OOCL found guilty in accidental death of employee
Company won't rule out appeal against involuntary manslaughter verdict over fatal lift accident 11 years ago that claimed life of long-time employee
Orient Overseas Container Line has been found guilty in a French court of involuntary manslaughter over the death 11 years ago of Courtenay Allan, one of its senior executives, and was fined €50,000 (HK$529,000).
The verdict by the Tribunal de Grande Instance in Le Havre came out on Wednesday, following a long campaign by Allan's three sons against OOCL.
According to Allan's youngest son, Hayden, who learned of the verdict from the lawyer representing the family, there is a period of 10 days in which an appeal can be lodged.
"While OOCL believes that closure of this long-running matter would be in the best interest of all concerned, as the reason for the judgment is not out yet, the company's lawyers are unable to advise the company if an appeal against the judgment should be considered," said Stephen Ng, a spokesman for the Hong Kong shipping line.
Allan, a British national, was OOCL's London-based transatlantic trades director at the time of his death. He fell down a lift shaft on the container ship OOCL Montreal during a customer cocktail reception aboard the vessel during its maiden voyage in the French port city of Le Havre.
The court heard earlier that the lift had malfunctioned before Allan's fatal accident.
The ship was delivered in May 2003, about two months before the accident.
OOCL was charged by the French authorities in November 2012 with involuntary manslaughter "by negligence, carelessness, inattention or breach of duty or safety causing the unintentional death" of Allan. The case went to trial in May this year.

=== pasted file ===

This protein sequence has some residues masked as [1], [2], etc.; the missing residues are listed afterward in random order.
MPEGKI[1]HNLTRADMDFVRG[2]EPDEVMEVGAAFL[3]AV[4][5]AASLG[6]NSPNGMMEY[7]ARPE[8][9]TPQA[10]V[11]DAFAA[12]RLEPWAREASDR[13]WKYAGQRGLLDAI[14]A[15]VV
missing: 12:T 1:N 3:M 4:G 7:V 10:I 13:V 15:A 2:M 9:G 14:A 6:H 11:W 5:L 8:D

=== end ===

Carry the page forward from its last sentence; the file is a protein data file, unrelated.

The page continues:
"After 11 years of campaigning for justice, we are pleased that OOCL has finally been held responsible for our father's premature death. Having worked for the company for over 37 years, we didn't expect OOCL to go to the lengths they did to cover up the facts and drag out the painful process," Ben, Tristan and Hayden, the three sons of Allan, said in a statement. They hope the company will accept the court's decision.
The three brothers even travelled to Hong Kong to ask OOCL chairman Tung Chee-chen for answers and met with the Hong Kong Marine Department. The family claimed that many facts related to the accident were not revealed.
While the lift malfunction has not been properly explained, a British coroner did not rule out human involvement in a judgment on Allan's death. In a verdict on September 20, 2011, coroner Caroline Beasley-Murray said experts who inspected the vessel had concluded that the lift car was not there when called.
"There should have been a mechanism in place to ensure that the lift door could not be opened when the lift car was on a different level," the report said. "It is possible that direct human intervention by way of modifications to the lift system led to this malfunctioning."
The family of Tung Chee-hwa, Hong Kong's first chief executive after China resumed control of the former British colony in 1997, owns about 69 per cent of OOIL, which is the parent firm of OOCL.
With additional reporting from Reuters